Dani Hammes: Combining Anthro and Languages Before It Was Cool
Early this semester, we had the chance to sit down with WLC Ambassador, Dani Hammes. Dani is a third-year undergraduate studying Anthropology, German and Chinese- someone who saw the connection between the two departments before they became one. We talked with her about Anthropology, Language Study, and the connection between the two.
Did you start out as an anthropology major?
Yes! I came in already Anthropology and German- Anthropology is my primary major, but I came in knowing I wanted to do German as well.
When did you decide that you wanted to study German?
I knew…freshman year of high school really. I started my first class and knew I was down for it. I started as a freshman- after an introductory course through my high school where they let us try each language for a few weeks to determine which we would like to study. I immediately fell in love with it. Bavarian dialects- that’s my heart. I started it as a freshman, then, as a junior, went to Austria for a year. Luckily, I started it as a freshman because when I came back from Austria they had already cut the German program from my very small high school, so I got very lucky. From there, it just kind of continued into college.
Do you think that one major sort of helps the other- in terms of understanding?
Anthropology splits into archaeology, biological anthropology, linguistic and cultural. But Anthropology is the study of culture- it’s the study of humans throughout time. What you’re doing is you’re going from all of those four perspectives and you’re looking at culture. If you think about language, everyone says that you can learn the language, you can speak it, your syntax can be beautiful, but until you’re surrounded by people that speak it or when you go there, something happens. You begin to pick up on the cultural clues on what to say, how to say it, when to say it. Linguistic Anthropology is different from Linguistics because it is looking at culture through the linguistic perspective. Every language is a toolbox full of all this information about a culture. By looking at language this way, you can look at a language you’re learning and start making all these connections as “wow, compared to my own language, I always thought this was so hard, so different” and you can see that reflected within their society.
So which area of Anthropology are you most interested in right now?
I have always loved Linguistic and Cultural. This semester, I’m taking an Archaeology course this semester, and I’m learning that I really like Archaeology as well, but Linguistic and Cultural are my loves.
After graduation, what’s next?
Anthropology- if you’re not just going in to be an anthropologist- acts sort of like a “Jack of all trades”. You can apply it to what you want to do with it- much like you can do with languages. I specifically would like to work abroad. My plan, at the moment, is to volunteer with a couple of different programs abroad, then after that, potentially Peace Corps, but get different skills. Maybe, I would like to eventually end up in an Embassy or with smaller companies who want to branch out into other countries- teaching them cultural sensitivity and adaptation. Really, you can really tailor it to what you find interesting.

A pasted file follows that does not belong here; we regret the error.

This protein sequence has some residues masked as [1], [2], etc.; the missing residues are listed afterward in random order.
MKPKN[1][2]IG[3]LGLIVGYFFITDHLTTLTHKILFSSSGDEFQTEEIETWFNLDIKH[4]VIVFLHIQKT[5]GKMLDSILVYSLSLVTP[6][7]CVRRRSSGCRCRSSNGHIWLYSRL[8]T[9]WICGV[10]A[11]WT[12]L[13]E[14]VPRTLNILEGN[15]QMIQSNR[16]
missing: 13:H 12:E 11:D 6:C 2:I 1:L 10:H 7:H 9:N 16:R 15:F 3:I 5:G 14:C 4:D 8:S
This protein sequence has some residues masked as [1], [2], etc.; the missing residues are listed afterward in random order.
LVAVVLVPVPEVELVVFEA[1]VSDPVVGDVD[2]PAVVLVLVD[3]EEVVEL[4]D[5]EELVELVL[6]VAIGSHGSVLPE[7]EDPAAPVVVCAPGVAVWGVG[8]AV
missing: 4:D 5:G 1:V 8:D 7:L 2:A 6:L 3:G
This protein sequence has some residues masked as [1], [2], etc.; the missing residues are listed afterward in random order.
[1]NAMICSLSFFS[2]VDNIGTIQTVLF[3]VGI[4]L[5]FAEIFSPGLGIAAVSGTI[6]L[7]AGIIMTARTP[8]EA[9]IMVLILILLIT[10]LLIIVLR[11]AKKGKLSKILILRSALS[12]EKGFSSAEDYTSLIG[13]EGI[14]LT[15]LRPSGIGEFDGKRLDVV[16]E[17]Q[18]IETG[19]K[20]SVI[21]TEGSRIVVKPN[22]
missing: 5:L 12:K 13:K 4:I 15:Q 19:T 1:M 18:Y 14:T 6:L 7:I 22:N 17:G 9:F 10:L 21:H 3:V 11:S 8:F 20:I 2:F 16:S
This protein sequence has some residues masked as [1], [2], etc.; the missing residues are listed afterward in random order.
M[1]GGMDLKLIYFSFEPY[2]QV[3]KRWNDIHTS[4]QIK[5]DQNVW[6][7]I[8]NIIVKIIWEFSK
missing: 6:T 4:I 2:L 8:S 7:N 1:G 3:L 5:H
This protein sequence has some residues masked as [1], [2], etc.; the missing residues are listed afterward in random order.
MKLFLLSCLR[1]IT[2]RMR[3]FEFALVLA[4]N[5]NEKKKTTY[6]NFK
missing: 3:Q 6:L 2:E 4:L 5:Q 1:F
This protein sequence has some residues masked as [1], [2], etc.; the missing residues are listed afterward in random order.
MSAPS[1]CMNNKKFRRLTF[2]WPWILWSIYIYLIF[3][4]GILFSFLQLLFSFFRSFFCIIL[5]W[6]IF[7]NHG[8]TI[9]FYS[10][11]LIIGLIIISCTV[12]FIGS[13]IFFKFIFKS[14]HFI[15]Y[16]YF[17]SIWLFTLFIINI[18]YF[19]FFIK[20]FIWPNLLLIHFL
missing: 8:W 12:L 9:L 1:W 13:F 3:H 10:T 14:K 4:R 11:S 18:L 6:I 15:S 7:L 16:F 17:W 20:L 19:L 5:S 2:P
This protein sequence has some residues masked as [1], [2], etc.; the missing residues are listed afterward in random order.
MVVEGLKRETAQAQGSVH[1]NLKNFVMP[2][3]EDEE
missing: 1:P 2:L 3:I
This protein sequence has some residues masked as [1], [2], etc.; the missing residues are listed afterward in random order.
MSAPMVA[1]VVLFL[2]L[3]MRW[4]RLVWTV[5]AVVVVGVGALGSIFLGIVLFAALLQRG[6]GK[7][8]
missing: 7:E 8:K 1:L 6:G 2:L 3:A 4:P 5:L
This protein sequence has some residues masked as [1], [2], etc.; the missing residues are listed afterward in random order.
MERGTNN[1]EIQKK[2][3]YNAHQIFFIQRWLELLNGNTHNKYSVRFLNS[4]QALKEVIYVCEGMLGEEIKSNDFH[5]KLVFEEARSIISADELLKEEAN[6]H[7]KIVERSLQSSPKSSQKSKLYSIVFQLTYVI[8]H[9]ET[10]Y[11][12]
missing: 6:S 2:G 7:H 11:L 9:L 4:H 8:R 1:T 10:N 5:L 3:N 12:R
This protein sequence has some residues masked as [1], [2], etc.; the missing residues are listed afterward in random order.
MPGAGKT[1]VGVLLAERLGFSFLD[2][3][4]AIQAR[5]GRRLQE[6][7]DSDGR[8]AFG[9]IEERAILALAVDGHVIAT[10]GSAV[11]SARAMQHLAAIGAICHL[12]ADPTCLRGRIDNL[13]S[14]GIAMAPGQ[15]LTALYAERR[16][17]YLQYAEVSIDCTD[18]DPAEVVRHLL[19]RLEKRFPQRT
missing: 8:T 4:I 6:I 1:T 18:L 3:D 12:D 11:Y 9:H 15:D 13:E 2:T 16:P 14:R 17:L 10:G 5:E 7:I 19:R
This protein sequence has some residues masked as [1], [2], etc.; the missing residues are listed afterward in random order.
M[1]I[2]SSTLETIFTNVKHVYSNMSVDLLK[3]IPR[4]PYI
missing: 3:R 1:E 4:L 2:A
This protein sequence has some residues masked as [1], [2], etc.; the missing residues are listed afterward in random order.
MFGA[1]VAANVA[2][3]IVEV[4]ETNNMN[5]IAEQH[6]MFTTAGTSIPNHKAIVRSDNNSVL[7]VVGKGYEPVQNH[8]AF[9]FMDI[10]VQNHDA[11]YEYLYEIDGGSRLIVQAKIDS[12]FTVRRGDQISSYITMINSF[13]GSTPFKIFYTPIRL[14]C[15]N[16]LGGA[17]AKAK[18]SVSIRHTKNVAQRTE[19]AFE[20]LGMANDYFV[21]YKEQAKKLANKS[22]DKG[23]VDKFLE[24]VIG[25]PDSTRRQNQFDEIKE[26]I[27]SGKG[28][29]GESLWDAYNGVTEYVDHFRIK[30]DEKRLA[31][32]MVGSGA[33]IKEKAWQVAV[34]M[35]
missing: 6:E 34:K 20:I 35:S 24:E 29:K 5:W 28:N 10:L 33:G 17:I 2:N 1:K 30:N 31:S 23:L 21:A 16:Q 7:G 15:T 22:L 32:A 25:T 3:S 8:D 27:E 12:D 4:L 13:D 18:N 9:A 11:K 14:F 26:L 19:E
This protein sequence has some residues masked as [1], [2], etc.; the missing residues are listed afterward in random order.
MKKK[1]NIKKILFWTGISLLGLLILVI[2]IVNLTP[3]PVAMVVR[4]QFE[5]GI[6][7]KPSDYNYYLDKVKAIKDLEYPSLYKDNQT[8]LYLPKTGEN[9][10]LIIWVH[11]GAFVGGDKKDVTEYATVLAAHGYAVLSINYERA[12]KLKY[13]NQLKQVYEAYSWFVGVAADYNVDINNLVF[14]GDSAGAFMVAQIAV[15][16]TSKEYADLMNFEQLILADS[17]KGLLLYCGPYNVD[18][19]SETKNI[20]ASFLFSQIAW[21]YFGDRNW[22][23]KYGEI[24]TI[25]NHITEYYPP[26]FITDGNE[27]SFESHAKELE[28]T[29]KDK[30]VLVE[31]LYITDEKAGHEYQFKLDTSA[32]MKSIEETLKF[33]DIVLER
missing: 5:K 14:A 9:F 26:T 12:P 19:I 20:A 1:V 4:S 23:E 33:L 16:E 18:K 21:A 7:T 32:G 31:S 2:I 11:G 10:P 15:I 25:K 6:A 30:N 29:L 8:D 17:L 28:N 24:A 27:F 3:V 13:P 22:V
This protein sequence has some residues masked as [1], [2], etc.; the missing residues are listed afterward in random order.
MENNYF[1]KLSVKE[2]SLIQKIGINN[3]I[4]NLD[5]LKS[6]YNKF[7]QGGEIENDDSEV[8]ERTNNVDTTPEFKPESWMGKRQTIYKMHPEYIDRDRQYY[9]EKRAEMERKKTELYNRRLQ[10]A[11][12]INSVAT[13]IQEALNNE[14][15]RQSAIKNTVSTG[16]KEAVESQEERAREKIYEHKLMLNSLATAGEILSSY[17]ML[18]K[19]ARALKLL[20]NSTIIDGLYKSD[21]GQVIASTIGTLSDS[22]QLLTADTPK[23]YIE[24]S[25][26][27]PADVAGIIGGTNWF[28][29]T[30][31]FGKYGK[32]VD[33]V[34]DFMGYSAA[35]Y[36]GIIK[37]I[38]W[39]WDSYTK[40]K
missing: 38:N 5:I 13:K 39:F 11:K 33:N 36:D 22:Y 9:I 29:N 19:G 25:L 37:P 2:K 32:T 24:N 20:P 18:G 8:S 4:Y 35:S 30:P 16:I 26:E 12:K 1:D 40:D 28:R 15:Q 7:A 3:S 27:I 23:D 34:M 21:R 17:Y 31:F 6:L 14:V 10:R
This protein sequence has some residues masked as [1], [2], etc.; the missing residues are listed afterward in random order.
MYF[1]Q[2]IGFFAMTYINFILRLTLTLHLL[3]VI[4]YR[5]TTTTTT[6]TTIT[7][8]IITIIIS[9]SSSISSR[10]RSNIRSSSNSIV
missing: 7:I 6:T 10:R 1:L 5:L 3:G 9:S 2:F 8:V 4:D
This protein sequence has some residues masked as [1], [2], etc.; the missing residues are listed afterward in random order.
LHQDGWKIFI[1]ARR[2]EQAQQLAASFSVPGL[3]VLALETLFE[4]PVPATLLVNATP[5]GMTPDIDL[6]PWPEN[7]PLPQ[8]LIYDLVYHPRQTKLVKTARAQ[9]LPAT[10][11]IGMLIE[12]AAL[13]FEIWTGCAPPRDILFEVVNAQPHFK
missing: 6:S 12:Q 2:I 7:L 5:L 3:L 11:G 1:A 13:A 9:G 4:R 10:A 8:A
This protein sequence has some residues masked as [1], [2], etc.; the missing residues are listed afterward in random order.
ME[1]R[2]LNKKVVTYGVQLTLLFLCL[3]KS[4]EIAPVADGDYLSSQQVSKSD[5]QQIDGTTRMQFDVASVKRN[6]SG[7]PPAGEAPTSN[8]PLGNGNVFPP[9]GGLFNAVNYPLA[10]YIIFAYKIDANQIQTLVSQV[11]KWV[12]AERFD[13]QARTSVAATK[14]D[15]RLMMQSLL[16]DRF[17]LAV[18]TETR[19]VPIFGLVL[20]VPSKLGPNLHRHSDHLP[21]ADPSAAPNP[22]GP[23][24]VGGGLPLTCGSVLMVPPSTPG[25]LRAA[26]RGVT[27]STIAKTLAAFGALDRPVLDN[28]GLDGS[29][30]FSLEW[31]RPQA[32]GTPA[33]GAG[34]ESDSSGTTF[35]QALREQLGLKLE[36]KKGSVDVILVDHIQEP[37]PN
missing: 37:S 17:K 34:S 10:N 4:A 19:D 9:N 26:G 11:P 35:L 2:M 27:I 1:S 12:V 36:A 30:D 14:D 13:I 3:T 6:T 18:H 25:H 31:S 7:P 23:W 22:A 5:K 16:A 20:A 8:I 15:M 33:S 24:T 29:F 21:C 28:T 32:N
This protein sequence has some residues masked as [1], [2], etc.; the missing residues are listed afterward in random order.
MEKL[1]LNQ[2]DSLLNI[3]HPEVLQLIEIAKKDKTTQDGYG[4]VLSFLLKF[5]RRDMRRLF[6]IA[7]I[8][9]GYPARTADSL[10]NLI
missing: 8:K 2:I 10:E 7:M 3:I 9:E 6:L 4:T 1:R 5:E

When we talked with Ali Lovett, she mentioned that a lot of tech companies are hiring anthropologists right now since it’s such a fast-growing field. Do you think that would be something you would potentially be interested in?
Maybe! That’s the cool thing about Anthropology here. I started out not really thinking that I would be interested in any parts other than Cultural and Linguistic, but now with this Archaeology class, I think maybe I might like all four parts. I think that is slowly leading me in different ways, so maybe I might end up at a company like that.
Do you take any classes outside of your two majors that you think have influenced what you plan on doing in the future?
Well, Chinese. The majority of my classes have always been language and Anthropology. I throw in other classes when I need to, but I think that, honestly for me, Chinese has been the biggest influence. It’s still languages, but it’s not German. I had never taken any Chinese before I got pulled onto a program going to China a week before they left. I got lucky that I knew someone that knew someone who had a spot to fill. Before that, I never thought I would go to China, I never thought I would learn Chinese. This was the summer before my Freshman year of college.
So you didn’t speak any Chinese before you went. Wow!
Yeah, I was just kind of thrown into this forty-day trip, learning a little bit of the language, but mostly seeing culture classes, history classes and then learning a lot about the wind energy that they use there. This was why I really wanted to be an ambassador- I had no clue I would like Chinese, I had no clue that it would be so amazing to me and the culture is just fantastic. It was just this little chance that I happened to go there, I happened to get introduced to this whole other culture and found out I loved it. And then I got to go back on [full] scholarship for a full year which was amazing. That’s why I really like this- I’m hoping that if people get enough introductions to different cultures, maybe they’ll discover something that is amazing to them.